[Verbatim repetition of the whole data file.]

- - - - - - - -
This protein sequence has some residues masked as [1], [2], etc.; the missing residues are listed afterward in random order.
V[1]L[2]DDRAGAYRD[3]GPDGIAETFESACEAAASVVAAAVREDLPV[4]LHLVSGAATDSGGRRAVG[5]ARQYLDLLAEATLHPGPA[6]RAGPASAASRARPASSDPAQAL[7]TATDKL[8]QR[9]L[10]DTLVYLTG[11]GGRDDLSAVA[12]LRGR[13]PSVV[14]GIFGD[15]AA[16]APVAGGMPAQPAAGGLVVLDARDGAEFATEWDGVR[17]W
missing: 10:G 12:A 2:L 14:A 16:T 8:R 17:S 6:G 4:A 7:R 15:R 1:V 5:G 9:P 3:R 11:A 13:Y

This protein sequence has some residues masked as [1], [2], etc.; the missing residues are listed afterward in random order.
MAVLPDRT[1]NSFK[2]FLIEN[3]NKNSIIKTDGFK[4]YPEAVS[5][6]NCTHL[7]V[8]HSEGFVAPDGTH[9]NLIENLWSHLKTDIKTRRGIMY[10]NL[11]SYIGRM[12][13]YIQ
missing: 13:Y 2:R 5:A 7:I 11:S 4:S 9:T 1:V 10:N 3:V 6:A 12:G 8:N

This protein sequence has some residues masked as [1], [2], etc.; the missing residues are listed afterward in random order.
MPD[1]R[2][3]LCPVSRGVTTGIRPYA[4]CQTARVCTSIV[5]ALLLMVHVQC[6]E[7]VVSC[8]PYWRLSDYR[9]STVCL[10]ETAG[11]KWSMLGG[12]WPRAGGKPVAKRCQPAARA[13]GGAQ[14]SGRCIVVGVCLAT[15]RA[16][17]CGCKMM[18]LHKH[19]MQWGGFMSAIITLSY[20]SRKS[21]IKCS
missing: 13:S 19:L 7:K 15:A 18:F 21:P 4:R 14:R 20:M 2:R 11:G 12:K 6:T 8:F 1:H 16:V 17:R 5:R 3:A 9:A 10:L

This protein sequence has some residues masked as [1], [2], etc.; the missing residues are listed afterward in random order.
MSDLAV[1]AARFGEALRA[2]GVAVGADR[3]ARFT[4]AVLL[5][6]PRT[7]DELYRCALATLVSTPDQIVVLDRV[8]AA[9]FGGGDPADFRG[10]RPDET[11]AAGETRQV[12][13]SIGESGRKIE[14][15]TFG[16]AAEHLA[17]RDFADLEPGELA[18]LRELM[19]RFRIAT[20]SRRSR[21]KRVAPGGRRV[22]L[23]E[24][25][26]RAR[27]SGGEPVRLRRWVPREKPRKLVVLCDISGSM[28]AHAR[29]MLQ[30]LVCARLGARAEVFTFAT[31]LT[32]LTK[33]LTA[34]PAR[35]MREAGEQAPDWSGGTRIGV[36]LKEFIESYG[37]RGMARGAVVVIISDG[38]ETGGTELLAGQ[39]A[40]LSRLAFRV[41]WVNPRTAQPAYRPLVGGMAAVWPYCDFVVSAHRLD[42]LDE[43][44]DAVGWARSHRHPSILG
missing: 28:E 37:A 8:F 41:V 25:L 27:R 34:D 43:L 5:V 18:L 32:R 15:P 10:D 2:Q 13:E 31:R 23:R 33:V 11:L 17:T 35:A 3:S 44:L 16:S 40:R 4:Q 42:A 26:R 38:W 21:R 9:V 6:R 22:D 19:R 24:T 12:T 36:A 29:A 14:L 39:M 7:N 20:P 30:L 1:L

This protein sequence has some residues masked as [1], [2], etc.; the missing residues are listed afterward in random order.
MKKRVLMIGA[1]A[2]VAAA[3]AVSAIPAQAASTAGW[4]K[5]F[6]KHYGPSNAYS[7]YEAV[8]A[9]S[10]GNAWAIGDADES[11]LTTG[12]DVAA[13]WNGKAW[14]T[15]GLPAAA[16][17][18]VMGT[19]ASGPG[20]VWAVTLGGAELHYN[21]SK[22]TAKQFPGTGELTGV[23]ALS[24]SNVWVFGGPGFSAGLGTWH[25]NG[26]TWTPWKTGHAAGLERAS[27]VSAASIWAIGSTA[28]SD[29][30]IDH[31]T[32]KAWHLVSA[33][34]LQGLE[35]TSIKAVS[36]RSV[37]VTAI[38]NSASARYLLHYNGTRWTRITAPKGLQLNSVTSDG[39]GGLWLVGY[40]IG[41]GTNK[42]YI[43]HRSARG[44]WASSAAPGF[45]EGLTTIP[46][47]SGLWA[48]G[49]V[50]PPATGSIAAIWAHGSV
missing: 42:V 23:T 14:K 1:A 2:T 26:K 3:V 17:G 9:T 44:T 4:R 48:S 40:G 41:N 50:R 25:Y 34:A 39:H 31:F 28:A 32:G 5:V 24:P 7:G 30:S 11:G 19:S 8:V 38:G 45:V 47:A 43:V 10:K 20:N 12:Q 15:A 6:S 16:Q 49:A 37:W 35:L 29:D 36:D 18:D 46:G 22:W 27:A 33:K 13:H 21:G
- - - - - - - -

This protein sequence has some residues masked as [1], [2], etc.; the missing residues are listed afterward in random order.
V[1]L[2]DDRAGAYRD[3]GPDGIAETFESACEAAASVVAAAVREDLPV[4]LHLVSGAATDSGGRRAVG[5]ARQYLDLLAEATLHPGPA[6]RAGPASAASRARPASSDPAQAL[7]TATDKL[8]QR[9]L[10]DTLVYLTG[11]GGRDDLSAVA[12]LRGR[13]PSVV[14]GIFGD[15]AA[16]APVAGGMPAQPAAGGLVVLDARDGAEFATEWDGVR[17]W
missing: 10:G 12:A 2:L 14:A 16:T 8:R 17:S 6:G 4:A 7:R 15:R 1:V 5:G 9:P 3:R 11:A 13:Y

This protein sequence has some residues masked as [1], [2], etc.; the missing residues are listed afterward in random order.
MAVLPDRT[1]NSFK[2]FLIEN[3]NKNSIIKTDGFK[4]YPEAVS[5][6]NCTHL[7]V[8]HSEGFVAPDGTH[9]NLIENLWSHLKTDIKTRRGIMY[10]NL[11]SYIGRM[12][13]YIQ
missing: 13:Y 2:R 5:A 7:I 11:S 4:S 9:T 1:V 10:N 3:V 6:A 12:G 8:N

This protein sequence has some residues masked as [1], [2], etc.; the missing residues are listed afterward in random order.
MPD[1]R[2][3]LCPVSRGVTTGIRPYA[4]CQTARVCTSIV[5]ALLLMVHVQC[6]E[7]VVSC[8]PYWRLSDYR[9]STVCL[10]ETAG[11]KWSMLGG[12]WPRAGGKPVAKRCQPAARA[13]GGAQ[14]SGRCIVVGVCLAT[15]RA[16][17]CGCKMM[18]LHKH[19]MQWGGFMSAIITLSY[20]SRKS[21]IKCS
missing: 13:S 19:L 7:K 15:A 18:F 21:P 4:R 14:R 20:M 2:R 11:G 12:K 6:T 8:F 1:H 16:V 17:R 5:R 3:A 9:A 10:L

This protein sequence has some residues masked as [1], [2], etc.; the missing residues are listed afterward in random order.
MSDLAV[1]AARFGEALRA[2]GVAVGADR[3]ARFT[4]AVLL[5][6]PRT[7]DELYRCALATLVSTPDQIVVLDRV[8]AA[9]FGGGDPADFRG[10]RPDET[11]AAGETRQV[12][13]SIGESGRKIE[14][15]TFG[16]AAEHLA[17]RDFADLEPGELA[18]LRELM[19]RFRIAT[20]SRRSR[21]KRVAPGGRRV[22]L[23]E[24][25][26]RAR[27]SGGEPVRLRRWVPREKPRKLVVLCDISGSM[28]AHAR[29]MLQ[30]LVCARLGARAEVFTFAT[31]LT[32]LTK[33]LTA[34]PAR[35]MREAGEQAPDWSGGTRIGV[36]LKEFIESYG[37]RGMARGAVVVIISDG[38]ETGGTELLAGQ[39]A[40]LSRLAFRV[41]WVNPRTAQPAYRPLVGGMAAVWPYCDFVVSAHRLD[42]LDE[43][44]DAVGWARSHRHPSILG
missing: 28:E 37:A 8:F 41:V 25:L 27:R 34:D 43:L 5:V 18:L 32:R 15:P 10:D 2:Q 13:E 31:R 23:R 33:V 11:L 17:T 35:A 3:S 44:L 16:S 40:R 4:Q 42:A 26:R 38:W 21:R 9:V 6:R 22:D 19:R 24:T 12:T 36:A 29:A 14:L 39:M 7:N 20:P 30:L 1:L

This protein sequence has some residues masked as [1], [2], etc.; the missing residues are listed afterward in random order.
MKKRVLMIGA[1]A[2]VAAA[3]AVSAIPAQAASTAGW[4]K[5]F[6]KHYGPSNAYS[7]YEAV[8]A[9]S[10]GNAWAIGDADES[11]LTTG[12]DVAA[13]WNGKAW[14]T[15]GLPAAA[16][17][18]VMGT[19]ASGPG[20]VWAVTLGGAELHYN[21]SK[22]TAKQFPGTGELTGV[23]ALS[24]SNVWVFGGPGFSAGLGTWH[25]NG[26]TWTPWKTGHAAGLERAS[27]VSAASIWAIGSTA[28]SD[29][30]IDH[31]T[32]KAWHLVSA[33][34]LQGLE[35]TSIKAVS[36]RSV[37]VTAI[38]NSASARYLLHYNGTRWTRITAPKGLQLNSVTSDG[39]GGLWLVGY[40]IG[41]GTNK[42]YI[43]HRSARG[44]WASSAAPGF[45]EGLTTIP[46][47]SGLWA[48]G[49]V[50]PPATGSIAAIWAHGSV
missing: 42:V 23:T 14:K 1:A 2:T 26:K 3:V 17:G 9:T 44:T 4:R 48:S 40:G 41:N 50:R 25:Y 34:A 39:H 31:F 28:A 32:G 5:V 24:P 7:G 30:S 11:G 19:S 8:V 38:G 45:V 47:A 43:V 10:K 20:N 12:Q 15:A 6:S 16:Q 49:A 37:W 35:L 29:D 36:D 18:D 46:G 22:W 27:A 33:K 13:H 21:G